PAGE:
The House of the Duck has humble roots, the building’s original purpose was as a shipping warehouse with a large archive. compared to many similar establishments, the House of the duck is very large and spacious, avoiding the hot, smokey and cramped conditions endymic to other taverns and music halls. The exterior is made of rough boards and plaster that have been deeply stained by years of dock work and workers hands. The interior retains a rough appearance with exposed roof joists and rafters. Lighting comes from large hanging lanterns. This has made the place a good deal more fire safe than places that use torches in wall mounts or table to table oil lamps or expensive candles.
To show the change in operation, an attempt was made to renovate the exterior of the building. A tavern sign was acquired, carved with a duck. The animal was picked because of its comical nature, and the number of ducks that normally congregated along the waterfront. The building itself was whitewashed liberally and the doors, cornices and other facade works were painted in a blueish purple. All of the metal fittings were done of brass, and it is the job of a single worker to keep the brass shiny.
The House of the Duck is dominated by a single greatroom, the former warehouse section of the building. A short stage was built to accomodate musicians, and the large size and enclosure of the building gave it surprisingly good acoustics. Many taverns suffer from being oddly shaped, or over crowded, meaning that being near the back of the common room means being out of earshot of the musicians. Not so at the House of the Duck.
The lower offices of the scribes and clerks who formerly handled shipping records and letters of credit have been converted into a number of private suites that can be rented for the night, or for an hour or so. The house has a good number of prostitutes who on occassion do double duty as serving girls or scullery maids depending on the work available.
The second floor offices were converted into a single large suite that is often rented by nobility or the wealthy who like to take in the local music scene and be lavishly waited on by barely dressed women. Sometimes high level guild meetings are held in the Mallard’s Suite, as the room is named. There are several supply closets, and a small strongroom that formerly served as a coffer and arsenal.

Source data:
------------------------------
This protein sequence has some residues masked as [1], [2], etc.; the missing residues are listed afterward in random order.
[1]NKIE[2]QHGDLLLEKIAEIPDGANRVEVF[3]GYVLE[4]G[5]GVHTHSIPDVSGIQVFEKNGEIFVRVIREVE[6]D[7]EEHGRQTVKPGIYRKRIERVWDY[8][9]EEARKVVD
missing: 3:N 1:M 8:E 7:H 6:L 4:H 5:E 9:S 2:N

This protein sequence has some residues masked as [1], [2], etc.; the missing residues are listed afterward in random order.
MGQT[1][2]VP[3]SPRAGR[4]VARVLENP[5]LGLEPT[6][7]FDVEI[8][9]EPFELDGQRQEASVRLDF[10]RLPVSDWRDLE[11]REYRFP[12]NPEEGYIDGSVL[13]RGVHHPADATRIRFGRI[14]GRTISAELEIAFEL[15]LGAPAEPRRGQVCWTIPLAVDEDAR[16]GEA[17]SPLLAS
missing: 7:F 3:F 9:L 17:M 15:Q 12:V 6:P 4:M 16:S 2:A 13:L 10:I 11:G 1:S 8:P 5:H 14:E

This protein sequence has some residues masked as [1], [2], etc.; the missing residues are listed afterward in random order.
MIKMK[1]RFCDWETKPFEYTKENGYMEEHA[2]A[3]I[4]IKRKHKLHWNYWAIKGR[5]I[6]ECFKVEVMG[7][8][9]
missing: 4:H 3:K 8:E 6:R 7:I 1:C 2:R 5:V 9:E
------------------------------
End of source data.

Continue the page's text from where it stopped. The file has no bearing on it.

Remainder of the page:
The front of the building has a single small tower that rises three stories from the ground. This was originally built as a place for the shipping magnate to do his work in and ‘look down’ upon his small but growing empire. Now, it serves as the nexus of the House of the Duck. Here the coffers are held, and records are kept of payrolls and lists of musicians and the like.
Out on the Town
Unlike smaller taverns, the main purpose of the House of the Duck is an almost religious devotion to celebration. There are few dark and smokey corners, and fewer dark strangers eyeing each other over mugs of ale. Loud music dominates the common room, while drinks are hled in hands as tables, those small things crowded near the walls, are few and far between.
Dancing is a nightly event, and is the low and mean sort, far from the courtly and elegant affairs of the nobility. The pace is frenzied and hectic until the oil in the hanging lamps starts to run low. When the lights start flickering out, the music begins to slow and the patrons start to leave one by one, or in small groups and pairs.
Crime is a bit of a problem around the Duck as cutpurses and footpads know most of those leaving in the wee hours are tired, drunk, and often off guard. This vagrancy is unheard of at the Duck since the building has both a protective wall and half a dozen thugs to keep the other thugs at bay.
I’m With the Band - The PCs have gotten a job working as bouncers for the House of the Duck and have a big task ahead of them. Importatant Person X is coming, and there is a rumor that the Thieve’s Guild has a bounty on their head…dead or alive. The PCs become embroiled in assassin’s games, socialite circles, and people just behaving badly.
The Old Record - The PCs following a trail of clues go looking for the old warehouse of the Shipping Magnate, only to find that instead of an abandoned and dilapidated warehouse, the place is now a loud tavern. Finding the secret door containing the locked chest of rubies and the Celestial Key is going to be a good deal more difficult with a few hundred people drinking gallons of wine and ale.
For Sale - The gold heavy PCs need a place to dump some gold and it happens that the House, deeply in debt to the Vinters and Brewer’s Guild, is for sale, and cheap! Now the PCs can have fun trying to run a tavern, as well as settling debts with some angry old men who are used to being paid on time.